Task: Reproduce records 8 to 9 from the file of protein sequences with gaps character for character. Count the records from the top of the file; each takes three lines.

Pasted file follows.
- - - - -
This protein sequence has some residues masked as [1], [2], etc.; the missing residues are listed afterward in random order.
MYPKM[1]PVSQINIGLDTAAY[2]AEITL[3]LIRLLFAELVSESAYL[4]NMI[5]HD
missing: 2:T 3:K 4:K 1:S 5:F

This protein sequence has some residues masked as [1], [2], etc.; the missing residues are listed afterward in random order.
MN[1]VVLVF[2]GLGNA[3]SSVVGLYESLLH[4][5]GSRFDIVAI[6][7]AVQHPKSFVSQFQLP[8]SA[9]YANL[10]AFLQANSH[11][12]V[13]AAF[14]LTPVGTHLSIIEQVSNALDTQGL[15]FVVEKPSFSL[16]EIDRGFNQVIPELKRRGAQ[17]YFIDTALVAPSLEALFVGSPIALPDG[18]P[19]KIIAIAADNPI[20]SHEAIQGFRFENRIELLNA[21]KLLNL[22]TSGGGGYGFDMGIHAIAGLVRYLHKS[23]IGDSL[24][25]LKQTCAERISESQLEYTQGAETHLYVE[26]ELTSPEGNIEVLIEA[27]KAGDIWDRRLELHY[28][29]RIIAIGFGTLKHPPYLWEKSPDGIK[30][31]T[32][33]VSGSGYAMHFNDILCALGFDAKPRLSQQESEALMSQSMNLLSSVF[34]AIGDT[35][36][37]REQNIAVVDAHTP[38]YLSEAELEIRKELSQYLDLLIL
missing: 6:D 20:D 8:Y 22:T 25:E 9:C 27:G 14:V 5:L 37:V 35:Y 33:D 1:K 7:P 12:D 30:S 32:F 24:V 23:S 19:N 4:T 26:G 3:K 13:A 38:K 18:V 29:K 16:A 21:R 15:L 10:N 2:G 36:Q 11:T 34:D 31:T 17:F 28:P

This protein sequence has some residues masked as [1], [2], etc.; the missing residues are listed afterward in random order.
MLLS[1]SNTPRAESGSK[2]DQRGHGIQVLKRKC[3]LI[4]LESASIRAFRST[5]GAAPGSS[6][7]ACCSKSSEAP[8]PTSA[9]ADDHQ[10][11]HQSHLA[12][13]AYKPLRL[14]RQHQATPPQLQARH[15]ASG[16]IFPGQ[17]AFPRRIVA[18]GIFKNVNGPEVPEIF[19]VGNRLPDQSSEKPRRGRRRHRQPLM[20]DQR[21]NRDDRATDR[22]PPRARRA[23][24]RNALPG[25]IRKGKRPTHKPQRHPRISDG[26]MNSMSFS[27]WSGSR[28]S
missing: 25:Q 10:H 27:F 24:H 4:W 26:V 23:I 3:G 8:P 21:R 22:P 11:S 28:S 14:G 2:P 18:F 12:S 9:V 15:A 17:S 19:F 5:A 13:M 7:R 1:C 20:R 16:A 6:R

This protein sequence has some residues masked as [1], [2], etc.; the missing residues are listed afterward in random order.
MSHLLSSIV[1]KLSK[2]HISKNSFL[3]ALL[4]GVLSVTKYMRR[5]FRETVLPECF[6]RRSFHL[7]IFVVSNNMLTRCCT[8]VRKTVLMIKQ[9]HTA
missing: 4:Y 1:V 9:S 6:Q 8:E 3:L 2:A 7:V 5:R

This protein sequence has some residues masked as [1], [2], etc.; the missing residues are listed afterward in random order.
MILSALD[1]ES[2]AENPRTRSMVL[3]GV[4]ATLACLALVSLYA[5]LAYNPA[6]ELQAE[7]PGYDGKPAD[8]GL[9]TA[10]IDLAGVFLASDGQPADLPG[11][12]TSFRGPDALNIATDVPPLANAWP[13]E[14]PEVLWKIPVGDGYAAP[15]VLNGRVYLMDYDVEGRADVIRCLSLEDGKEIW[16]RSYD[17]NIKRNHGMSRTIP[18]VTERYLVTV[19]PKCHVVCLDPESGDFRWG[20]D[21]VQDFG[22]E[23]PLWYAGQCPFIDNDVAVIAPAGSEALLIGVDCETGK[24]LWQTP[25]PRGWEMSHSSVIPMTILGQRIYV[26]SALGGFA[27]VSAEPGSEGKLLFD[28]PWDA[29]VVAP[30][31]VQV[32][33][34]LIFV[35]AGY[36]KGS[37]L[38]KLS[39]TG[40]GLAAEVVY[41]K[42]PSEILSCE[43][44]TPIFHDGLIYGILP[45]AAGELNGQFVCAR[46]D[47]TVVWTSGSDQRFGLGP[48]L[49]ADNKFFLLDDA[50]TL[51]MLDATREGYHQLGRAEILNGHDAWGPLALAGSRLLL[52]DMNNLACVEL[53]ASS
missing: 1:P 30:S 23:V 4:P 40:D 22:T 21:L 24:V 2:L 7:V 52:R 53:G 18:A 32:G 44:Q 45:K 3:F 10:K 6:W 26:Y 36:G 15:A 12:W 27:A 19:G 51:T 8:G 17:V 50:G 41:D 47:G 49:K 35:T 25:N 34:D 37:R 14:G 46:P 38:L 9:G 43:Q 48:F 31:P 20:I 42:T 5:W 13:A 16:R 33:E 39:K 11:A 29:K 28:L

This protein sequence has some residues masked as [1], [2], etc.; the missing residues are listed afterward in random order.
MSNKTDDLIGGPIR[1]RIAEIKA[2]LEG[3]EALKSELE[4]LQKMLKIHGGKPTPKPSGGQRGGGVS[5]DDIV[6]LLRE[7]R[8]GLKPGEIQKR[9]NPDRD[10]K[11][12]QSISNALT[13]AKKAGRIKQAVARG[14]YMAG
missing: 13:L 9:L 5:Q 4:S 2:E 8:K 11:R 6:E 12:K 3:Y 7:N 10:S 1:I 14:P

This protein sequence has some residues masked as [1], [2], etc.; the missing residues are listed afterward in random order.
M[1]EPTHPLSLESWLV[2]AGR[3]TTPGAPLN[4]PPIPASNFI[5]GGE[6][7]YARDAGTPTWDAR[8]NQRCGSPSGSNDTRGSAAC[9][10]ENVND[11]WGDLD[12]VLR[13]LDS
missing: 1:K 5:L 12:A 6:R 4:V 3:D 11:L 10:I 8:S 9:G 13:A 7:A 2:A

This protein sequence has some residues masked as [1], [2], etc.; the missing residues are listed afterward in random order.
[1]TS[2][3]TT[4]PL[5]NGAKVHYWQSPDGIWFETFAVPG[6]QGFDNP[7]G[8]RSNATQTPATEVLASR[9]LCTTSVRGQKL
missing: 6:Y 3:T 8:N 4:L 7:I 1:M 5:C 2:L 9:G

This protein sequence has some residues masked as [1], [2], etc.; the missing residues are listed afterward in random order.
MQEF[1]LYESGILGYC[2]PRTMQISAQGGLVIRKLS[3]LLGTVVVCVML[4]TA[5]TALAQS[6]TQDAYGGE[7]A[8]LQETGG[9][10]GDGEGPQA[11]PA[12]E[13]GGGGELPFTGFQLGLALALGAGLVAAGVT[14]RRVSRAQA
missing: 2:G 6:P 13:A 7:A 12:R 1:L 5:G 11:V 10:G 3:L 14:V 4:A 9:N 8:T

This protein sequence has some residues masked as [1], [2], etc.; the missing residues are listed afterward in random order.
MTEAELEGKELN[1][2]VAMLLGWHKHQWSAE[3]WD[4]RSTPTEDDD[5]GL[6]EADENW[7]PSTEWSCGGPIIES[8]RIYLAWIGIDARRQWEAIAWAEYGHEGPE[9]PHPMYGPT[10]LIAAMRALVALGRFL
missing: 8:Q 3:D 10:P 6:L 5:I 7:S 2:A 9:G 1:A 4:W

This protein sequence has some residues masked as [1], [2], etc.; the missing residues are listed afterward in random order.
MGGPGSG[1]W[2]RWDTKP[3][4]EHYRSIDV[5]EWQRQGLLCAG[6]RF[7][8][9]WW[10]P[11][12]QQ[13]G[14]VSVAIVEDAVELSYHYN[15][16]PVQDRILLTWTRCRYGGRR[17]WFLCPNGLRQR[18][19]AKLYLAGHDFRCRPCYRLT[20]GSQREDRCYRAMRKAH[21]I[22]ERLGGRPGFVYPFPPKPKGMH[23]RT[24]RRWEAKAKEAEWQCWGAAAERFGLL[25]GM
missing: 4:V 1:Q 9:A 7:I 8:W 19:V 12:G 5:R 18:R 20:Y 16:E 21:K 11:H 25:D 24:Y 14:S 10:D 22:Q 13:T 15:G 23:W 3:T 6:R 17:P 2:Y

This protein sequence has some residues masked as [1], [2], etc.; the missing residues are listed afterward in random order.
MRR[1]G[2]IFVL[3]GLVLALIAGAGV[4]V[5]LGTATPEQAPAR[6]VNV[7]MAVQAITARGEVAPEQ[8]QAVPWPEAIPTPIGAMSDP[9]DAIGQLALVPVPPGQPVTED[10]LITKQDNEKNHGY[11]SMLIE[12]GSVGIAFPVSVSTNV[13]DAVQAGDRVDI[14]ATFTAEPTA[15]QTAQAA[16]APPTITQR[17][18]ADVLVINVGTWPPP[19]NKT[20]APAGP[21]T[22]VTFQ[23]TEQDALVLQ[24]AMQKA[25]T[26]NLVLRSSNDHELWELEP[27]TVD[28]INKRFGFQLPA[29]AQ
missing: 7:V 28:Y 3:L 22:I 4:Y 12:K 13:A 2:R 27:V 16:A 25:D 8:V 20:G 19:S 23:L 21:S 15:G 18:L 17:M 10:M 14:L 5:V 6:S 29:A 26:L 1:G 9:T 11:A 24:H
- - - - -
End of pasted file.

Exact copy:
This protein sequence has some residues masked as [1], [2], etc.; the missing residues are listed afterward in random order.
[1]TS[2][3]TT[4]PL[5]NGAKVHYWQSPDGIWFETFAVPG[6]QGFDNP[7]G[8]RSNATQTPATEVLASR[9]LCTTSVRGQKL
missing: 6:Y 3:T 8:N 4:L 7:I 1:M 5:C 2:L 9:G

This protein sequence has some residues masked as [1], [2], etc.; the missing residues are listed afterward in random order.
MQEF[1]LYESGILGYC[2]PRTMQISAQGGLVIRKLS[3]LLGTVVVCVML[4]TA[5]TALAQS[6]TQDAYGGE[7]A[8]LQETGG[9][10]GDGEGPQA[11]PA[12]E[13]GGGGELPFTGFQLGLALALGAGLVAAGVT[14]RRVSRAQA
missing: 2:G 6:P 13:A 7:A 12:R 1:L 5:G 11:V 10:G 3:L 14:V 4:A 9:N 8:T